The news broke Monday that an Army veteran who spent years stationed at Fort Hood — and deployed three times to war zones — died as a result of homicide, according to the autopsy report.

To be specific, Killeen police shot and killed Titus Latchison, a 13-year Army veteran who settled in Killeen following his time in the Army. He was also a father, husband and son.

That said, he was also a troubled veteran suffering from post-traumatic stress disorder. Coupled with traumatic experiences he went through in war, Latchison also had trouble with his marriage and keeping a job when he left the Army.

His once-structured life in the Army slowly and steadily unraveled, hitting rock bottom on April 4, 2014.

On that day, Latchison walked out of the front door of his home in west Killeen and confronted police who were armed with Tasers and handguns. He threw knives at police and walked forcefully toward a KPD officer.

As the police yelled at Latchison to stop, the veteran continued his aggressive approach to the officer, who fired his weapon in self-defense.

I don’t blame that officer for firing his weapon, but it seems in the Killeen-Fort Hood area, we should have a better system in place than armed officers responding to a situation of a troubled veteran who is calling for help.

Officials at Carl R. Darnall Army Medical Center said that in the last fiscal year, about 2,500 Fort Hood troops returning from deployment were diagnosed with PTSD.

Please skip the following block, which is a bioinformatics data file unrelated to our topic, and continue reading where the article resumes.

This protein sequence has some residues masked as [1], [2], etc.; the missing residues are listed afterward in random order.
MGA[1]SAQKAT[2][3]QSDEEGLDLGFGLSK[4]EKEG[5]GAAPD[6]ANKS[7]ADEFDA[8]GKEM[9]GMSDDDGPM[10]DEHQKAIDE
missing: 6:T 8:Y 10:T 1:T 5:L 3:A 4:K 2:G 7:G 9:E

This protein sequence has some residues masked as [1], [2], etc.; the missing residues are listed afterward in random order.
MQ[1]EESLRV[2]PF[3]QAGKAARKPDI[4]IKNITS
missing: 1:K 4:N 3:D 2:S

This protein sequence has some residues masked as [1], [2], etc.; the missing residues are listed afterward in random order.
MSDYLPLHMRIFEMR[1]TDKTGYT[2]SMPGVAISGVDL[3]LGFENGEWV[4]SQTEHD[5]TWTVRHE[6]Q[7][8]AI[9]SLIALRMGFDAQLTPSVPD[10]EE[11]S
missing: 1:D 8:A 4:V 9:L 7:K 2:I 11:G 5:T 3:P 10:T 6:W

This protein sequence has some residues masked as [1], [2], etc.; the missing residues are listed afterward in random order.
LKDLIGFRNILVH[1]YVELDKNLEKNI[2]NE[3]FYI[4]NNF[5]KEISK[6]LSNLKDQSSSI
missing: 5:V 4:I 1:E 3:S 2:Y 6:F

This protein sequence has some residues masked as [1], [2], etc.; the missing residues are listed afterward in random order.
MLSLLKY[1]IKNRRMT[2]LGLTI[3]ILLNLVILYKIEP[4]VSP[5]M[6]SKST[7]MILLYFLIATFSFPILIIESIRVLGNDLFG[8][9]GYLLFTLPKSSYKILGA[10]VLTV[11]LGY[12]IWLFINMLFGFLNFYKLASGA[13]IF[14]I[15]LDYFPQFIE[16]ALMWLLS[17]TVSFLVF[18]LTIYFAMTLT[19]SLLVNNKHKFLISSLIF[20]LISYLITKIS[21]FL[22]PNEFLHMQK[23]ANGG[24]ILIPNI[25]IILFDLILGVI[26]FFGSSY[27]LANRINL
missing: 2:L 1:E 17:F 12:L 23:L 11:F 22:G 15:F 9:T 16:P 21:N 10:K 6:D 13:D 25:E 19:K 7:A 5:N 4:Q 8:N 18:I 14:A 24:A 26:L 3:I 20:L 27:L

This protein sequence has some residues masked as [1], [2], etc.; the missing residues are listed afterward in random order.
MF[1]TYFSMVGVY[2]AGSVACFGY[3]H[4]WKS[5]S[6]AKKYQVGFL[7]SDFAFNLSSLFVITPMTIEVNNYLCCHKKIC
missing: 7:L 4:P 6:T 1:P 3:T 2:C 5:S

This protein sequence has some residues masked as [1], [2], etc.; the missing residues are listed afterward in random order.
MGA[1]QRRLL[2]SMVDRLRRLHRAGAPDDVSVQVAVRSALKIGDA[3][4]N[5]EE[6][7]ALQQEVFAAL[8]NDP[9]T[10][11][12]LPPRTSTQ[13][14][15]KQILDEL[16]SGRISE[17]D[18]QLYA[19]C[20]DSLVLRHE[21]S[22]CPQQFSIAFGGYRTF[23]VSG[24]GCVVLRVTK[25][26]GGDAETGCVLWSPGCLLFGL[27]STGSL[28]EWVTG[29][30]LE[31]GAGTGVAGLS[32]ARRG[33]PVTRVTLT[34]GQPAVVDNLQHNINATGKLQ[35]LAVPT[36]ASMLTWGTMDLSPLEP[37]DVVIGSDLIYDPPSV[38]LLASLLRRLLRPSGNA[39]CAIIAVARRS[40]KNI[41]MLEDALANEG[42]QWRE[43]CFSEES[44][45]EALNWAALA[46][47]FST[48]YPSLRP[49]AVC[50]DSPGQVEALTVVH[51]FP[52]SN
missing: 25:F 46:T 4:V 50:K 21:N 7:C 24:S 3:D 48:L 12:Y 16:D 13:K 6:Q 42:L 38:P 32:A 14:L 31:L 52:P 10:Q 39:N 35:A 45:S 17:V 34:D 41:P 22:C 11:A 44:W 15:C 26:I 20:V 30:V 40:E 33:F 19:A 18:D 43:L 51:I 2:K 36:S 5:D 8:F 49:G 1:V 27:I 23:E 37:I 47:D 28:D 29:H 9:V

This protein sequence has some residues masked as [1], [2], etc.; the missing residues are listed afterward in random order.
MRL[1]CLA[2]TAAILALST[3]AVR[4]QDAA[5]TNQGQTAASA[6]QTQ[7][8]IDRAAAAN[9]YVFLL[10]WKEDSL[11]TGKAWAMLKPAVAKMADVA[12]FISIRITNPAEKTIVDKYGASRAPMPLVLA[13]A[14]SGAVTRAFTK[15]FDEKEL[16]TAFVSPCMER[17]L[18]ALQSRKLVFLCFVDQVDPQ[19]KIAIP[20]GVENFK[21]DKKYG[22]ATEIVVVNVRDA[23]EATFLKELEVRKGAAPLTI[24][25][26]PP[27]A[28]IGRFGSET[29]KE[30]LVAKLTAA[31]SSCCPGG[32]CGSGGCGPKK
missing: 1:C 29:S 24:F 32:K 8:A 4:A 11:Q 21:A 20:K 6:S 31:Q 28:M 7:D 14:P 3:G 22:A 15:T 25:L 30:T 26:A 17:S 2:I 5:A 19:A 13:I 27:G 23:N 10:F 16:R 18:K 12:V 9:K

Many of those soldiers continue to live, work and retire in the Killeen-Fort Hood area.

It’s quite possible that PTSD may be the No. 1 issue facing this area.

While there are a lot of programs to help those with PTSD, tragedies like the case of Titus Latchison could occur again.

Some may call his case “suicide by cop,” but it doesn’t have to be that way.

The autopsy report also revealed that Latchison called a suicide hotline before police responded to his home.

It seems to me, police should have tried any number of non-lethal means, including Tasers, to take Latchison down.

I’m not sure why that didn’t happen.

Latchison wasn’t a bad person. He was, however, mentally wounded. And those mental wounds ended up getting him killed.

And now his children, spouse, parents, friends and other loved ones have a pain that may never heal.

Contact Jacob Brooks jbrooks@kdhnews.com or (254) 501-7468

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